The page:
The Spanish people enhance it all with their exuberant approach to life, much of it played out on the public stage. In cities and villages across the country, they emerge to see and be seen on their evening paseos, strolling often arm-in-arm with family or friends, typically dressed to be admired.

Revelry and Recovery

The narrow streets of Barcelona’s old Gothic Quarter, the now-chic antiquity of Madrid’s Puerta del Sol area, and the winding medieval alleyways of Seville’s Barrio Santa Cruz and Granada’s Sacromonte (gypsy) district are often packed far into the night with diners and revelers who see daybreak not as the start of a new day but the end of the old. The country’s many fiestas rachet up the festive mood even higher. July’s annual Running of the Bulls in Pamplona, March’s Las Fallas de San Jose in Valencia, and Easter’s Feria in Seville, among many others, all provide spectacular pageantry.

But when do they sleep? A partial answer rhymes with fiesta: siesta, an afternoon tradition that is struggling to survive the economic pressures of modernization. Tour leaders know to plan sightseeing and shopping trips in the mornings or late afternoons since many museums, stores and other attractions often close for two or three hours at midday. Take a cue from the Spanish: enjoy a leisurely lunch and rest up during the hottest part of the day.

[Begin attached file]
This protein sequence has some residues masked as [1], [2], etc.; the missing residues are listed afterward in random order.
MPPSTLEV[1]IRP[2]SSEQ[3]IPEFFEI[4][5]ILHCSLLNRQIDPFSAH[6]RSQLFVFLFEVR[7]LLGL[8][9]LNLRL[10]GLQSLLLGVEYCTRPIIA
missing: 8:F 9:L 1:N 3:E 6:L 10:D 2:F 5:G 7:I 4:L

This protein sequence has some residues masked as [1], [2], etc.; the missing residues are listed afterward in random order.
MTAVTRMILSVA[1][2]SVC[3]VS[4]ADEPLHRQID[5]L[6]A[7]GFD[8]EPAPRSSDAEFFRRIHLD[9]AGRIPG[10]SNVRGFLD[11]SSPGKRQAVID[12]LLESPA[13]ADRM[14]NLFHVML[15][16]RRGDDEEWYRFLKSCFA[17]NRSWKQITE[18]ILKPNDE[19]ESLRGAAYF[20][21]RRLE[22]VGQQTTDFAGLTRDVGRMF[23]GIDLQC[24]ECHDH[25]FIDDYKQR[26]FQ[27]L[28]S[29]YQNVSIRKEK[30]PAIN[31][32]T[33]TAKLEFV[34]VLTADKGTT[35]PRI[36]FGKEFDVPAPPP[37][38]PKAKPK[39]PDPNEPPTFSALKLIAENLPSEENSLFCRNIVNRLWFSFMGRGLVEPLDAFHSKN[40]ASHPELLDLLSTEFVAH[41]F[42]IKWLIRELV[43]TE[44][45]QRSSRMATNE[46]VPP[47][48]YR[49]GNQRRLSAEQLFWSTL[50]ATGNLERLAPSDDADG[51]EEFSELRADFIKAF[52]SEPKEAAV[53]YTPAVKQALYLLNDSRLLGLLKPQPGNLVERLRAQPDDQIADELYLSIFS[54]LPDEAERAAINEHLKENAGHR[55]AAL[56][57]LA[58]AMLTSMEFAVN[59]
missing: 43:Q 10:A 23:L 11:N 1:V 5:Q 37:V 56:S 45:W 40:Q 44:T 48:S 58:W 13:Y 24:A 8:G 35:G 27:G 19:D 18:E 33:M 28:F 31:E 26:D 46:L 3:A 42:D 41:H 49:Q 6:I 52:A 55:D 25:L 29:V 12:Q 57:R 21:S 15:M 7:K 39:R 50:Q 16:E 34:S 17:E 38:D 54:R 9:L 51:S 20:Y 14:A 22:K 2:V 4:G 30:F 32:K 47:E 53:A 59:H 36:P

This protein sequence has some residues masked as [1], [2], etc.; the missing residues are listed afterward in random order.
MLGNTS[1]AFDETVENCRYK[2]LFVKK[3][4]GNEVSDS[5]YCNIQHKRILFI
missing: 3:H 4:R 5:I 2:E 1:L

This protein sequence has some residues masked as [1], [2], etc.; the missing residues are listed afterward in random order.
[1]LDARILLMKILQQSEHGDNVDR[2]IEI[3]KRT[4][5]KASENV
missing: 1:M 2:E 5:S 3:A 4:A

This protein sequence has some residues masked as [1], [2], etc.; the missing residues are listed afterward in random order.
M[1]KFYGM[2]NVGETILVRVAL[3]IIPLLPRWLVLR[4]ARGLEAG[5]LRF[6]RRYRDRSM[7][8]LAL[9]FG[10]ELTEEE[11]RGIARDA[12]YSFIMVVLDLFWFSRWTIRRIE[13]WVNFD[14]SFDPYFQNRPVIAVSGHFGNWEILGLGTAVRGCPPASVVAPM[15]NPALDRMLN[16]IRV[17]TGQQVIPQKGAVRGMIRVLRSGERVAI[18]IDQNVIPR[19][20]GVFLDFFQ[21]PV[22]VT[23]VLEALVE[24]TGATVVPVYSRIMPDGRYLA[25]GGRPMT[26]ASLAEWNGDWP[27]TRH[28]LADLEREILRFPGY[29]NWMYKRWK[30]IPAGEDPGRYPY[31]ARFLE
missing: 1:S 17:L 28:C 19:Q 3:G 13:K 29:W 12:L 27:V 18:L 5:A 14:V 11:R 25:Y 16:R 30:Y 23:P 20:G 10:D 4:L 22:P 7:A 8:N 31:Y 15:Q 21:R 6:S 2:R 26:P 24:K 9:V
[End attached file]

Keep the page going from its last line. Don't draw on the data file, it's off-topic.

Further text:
Key Sights

All roads lead to and from stylish Madrid, the centrally located Spanish capital, which combines world-class art museums like the Prado with alluring public parks and nightlife. Just south of Madrid lies the photogenic and beautifully preserved medieval city of Toledo, immortalized by the artist El Greco.

Much farther south, Andalusia is a sunny, Moorish-influenced land that spawned flamenco and forms many people’s mental image of Spain. Seville is a maze of courtyards, plazas, bars and restaurants, while Granada is home to the Alhambra, an ornately tiled 14th-century Moorish palace. Cordoba’s 1,100-year-old Great Mosque, with its hundreds of colorfully striped columns and archways, is so vast that an entire Roman Catholic cathedral (added later) seems almost lost within it.

Barcelona, in the northeast, is the epicenter of the Spanish revival. The old Gothic Quarter, with its jumble of twisting streets, opens onto Las Ramblas, one of the world’s great promenades, and Gaudi’s surreal architectural legacy is everywhere. To its south, vibrant Valencia, birthplace of paella and the world’s biggest tomato fight, is often overlooked -- mbut shouldn’t be.

Still a good value

While not the dirt cheap destination of old, Spain is still a good value for Europe -- especially if you consider all that it has to offer. If you haven’t visited Spain since the sleepy 1970s, you’re in for a huge surprise.

Stride can help you find the tour that best represents what you most want from your Spanish vacation -- whether it’s a tour of the classic sights, a multi-week trek along northern Spain’s Camino de Santiago, a riverboat cruise along the Guadalquivir River in Andalusia, or perhaps a culinary tour where you can discover the secrets of making a great paella.

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Aaron Fung